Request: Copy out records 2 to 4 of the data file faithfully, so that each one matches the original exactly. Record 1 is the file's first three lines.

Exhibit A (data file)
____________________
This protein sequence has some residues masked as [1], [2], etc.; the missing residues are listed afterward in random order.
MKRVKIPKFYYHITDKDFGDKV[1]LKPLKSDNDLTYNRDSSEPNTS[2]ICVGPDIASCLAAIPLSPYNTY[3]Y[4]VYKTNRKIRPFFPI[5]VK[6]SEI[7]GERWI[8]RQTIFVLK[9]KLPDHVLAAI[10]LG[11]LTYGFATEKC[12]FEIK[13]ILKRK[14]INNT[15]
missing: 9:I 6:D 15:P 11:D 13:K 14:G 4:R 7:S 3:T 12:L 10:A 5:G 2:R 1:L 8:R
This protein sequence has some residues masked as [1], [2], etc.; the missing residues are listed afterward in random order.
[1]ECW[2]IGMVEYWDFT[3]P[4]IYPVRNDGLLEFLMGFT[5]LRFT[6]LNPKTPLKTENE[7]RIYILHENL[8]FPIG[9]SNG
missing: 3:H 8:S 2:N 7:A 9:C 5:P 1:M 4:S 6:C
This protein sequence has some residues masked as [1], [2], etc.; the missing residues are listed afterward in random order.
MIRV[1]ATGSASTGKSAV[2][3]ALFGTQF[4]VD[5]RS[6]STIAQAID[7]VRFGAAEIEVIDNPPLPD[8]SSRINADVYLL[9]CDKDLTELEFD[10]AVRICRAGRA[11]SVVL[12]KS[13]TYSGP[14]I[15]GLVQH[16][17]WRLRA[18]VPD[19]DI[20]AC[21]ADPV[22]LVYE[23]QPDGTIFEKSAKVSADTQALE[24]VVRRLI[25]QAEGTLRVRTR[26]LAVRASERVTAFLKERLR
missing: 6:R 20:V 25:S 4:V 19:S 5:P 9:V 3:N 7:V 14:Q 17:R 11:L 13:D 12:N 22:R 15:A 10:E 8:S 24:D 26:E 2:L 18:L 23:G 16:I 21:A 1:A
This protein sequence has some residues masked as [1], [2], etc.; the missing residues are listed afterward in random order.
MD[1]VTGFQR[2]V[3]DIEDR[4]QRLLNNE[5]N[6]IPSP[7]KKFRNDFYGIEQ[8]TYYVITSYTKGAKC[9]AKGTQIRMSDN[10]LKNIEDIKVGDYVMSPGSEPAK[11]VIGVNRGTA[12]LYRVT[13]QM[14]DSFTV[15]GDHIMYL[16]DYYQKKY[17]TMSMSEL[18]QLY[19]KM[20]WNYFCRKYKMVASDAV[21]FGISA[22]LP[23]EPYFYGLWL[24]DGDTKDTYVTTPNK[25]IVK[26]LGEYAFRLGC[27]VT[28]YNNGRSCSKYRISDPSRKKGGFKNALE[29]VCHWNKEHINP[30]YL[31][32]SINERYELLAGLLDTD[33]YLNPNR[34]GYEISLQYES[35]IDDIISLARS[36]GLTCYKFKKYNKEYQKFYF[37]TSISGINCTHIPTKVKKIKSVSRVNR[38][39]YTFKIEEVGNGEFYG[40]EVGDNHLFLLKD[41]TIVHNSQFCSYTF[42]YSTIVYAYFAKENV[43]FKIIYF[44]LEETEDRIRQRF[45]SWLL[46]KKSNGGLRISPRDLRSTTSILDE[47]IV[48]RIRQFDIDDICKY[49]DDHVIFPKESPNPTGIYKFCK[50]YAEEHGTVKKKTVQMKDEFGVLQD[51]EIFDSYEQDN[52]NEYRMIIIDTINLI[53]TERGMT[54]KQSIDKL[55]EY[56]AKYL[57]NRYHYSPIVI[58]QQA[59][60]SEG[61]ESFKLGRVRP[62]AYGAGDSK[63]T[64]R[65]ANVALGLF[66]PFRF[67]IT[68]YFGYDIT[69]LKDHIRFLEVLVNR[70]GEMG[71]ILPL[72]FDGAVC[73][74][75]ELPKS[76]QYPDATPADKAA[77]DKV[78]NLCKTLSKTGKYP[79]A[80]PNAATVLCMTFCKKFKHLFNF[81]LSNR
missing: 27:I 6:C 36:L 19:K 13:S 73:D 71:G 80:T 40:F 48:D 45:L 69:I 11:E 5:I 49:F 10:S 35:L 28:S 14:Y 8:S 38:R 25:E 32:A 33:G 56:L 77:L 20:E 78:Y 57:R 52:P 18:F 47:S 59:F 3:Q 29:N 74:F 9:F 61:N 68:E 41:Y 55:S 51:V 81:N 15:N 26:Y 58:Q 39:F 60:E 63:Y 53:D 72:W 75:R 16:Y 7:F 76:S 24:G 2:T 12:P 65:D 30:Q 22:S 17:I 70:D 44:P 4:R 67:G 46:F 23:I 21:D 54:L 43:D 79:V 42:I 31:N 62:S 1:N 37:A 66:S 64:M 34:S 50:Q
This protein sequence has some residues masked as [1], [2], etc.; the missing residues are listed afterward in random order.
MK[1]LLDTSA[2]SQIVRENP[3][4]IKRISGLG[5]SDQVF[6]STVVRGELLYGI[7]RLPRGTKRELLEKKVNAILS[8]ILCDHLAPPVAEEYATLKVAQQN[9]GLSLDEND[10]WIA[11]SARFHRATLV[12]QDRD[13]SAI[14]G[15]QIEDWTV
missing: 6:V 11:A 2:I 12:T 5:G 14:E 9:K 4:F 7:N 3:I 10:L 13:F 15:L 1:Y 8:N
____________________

This protein sequence has some residues masked as [1], [2], etc.; the missing residues are listed afterward in random order.
[1]ECW[2]IGMVEYWDFT[3]P[4]IYPVRNDGLLEFLMGFT[5]LRFT[6]LNPKTPLKTENE[7]RIYILHENL[8]FPIG[9]SNG
missing: 3:H 8:S 2:N 7:A 9:C 5:P 1:M 4:S 6:C
This protein sequence has some residues masked as [1], [2], etc.; the missing residues are listed afterward in random order.
MIRV[1]ATGSASTGKSAV[2][3]ALFGTQF[4]VD[5]RS[6]STIAQAID[7]VRFGAAEIEVIDNPPLPD[8]SSRINADVYLL[9]CDKDLTELEFD[10]AVRICRAGRA[11]SVVL[12]KS[13]TYSGP[14]I[15]GLVQH[16][17]WRLRA[18]VPD[19]DI[20]AC[21]ADPV[22]LVYE[23]QPDGTIFEKSAKVSADTQALE[24]VVRRLI[25]QAEGTLRVRTR[26]LAVRASERVTAFLKERLR
missing: 6:R 20:V 25:S 4:V 19:S 5:P 9:V 3:N 7:V 14:Q 17:R 11:L 13:D 12:N 22:R 15:A 10:E 8:S 24:D 26:E 2:L 18:L 23:G 16:I 21:A 1:A
This protein sequence has some residues masked as [1], [2], etc.; the missing residues are listed afterward in random order.
MD[1]VTGFQR[2]V[3]DIEDR[4]QRLLNNE[5]N[6]IPSP[7]KKFRNDFYGIEQ[8]TYYVITSYTKGAKC[9]AKGTQIRMSDN[10]LKNIEDIKVGDYVMSPGSEPAK[11]VIGVNRGTA[12]LYRVT[13]QM[14]DSFTV[15]GDHIMYL[16]DYYQKKY[17]TMSMSEL[18]QLY[19]KM[20]WNYFCRKYKMVASDAV[21]FGISA[22]LP[23]EPYFYGLWL[24]DGDTKDTYVTTPNK[25]IVK[26]LGEYAFRLGC[27]VT[28]YNNGRSCSKYRISDPSRKKGGFKNALE[29]VCHWNKEHINP[30]YL[31][32]SINERYELLAGLLDTD[33]YLNPNR[34]GYEISLQYES[35]IDDIISLARS[36]GLTCYKFKKYNKEYQKFYF[37]TSISGINCTHIPTKVKKIKSVSRVNR[38][39]YTFKIEEVGNGEFYG[40]EVGDNHLFLLKD[41]TIVHNSQFCSYTF[42]YSTIVYAYFAKENV[43]FKIIYF[44]LEETEDRIRQRF[45]SWLL[46]KKSNGGLRISPRDLRSTTSILDE[47]IV[48]RIRQFDIDDICKY[49]DDHVIFPKESPNPTGIYKFCK[50]YAEEHGTVKKKTVQMKDEFGVLQD[51]EIFDSYEQDN[52]NEYRMIIIDTINLI[53]TERGMT[54]KQSIDKL[55]EY[56]AKYL[57]NRYHYSPIVI[58]QQA[59][60]SEG[61]ESFKLGRVRP[62]AYGAGDSK[63]T[64]R[65]ANVALGLF[66]PFRF[67]IT[68]YFGYDIT[69]LKDHIRFLEVLVNR[70]GEMG[71]ILPL[72]FDGAVC[73][74][75]ELPKS[76]QYPDATPADKAA[77]DKV[78]NLCKTLSKTGKYP[79]A[80]PNAATVLCMTFCKKFKHLFNF[81]LSNR
missing: 27:I 6:C 36:L 19:K 13:S 73:D 71:G 80:T 40:F 48:D 45:L 69:I 11:E 5:I 49:F 10:S 35:L 28:S 14:Y 8:S 38:R 25:E 32:A 33:G 56:L 77:L 20:E 78:Y 57:R 52:P 18:F 47:S 59:F 3:Q 29:N 74:F 9:F 61:N 68:E 41:Y 55:S 51:V 81:N 15:N 26:Y 58:Q 39:F 60:E 63:Y 53:D 72:W 75:R 16:Y 7:F 76:S 24:G 2:T 12:P 65:D 30:Q 22:S 17:I 70:D 44:P 4:R 67:G 46:F 23:I 21:D 54:L 43:D 79:V 42:I 31:N 62:S 1:N 37:A 66:S 64:M 34:S 50:Q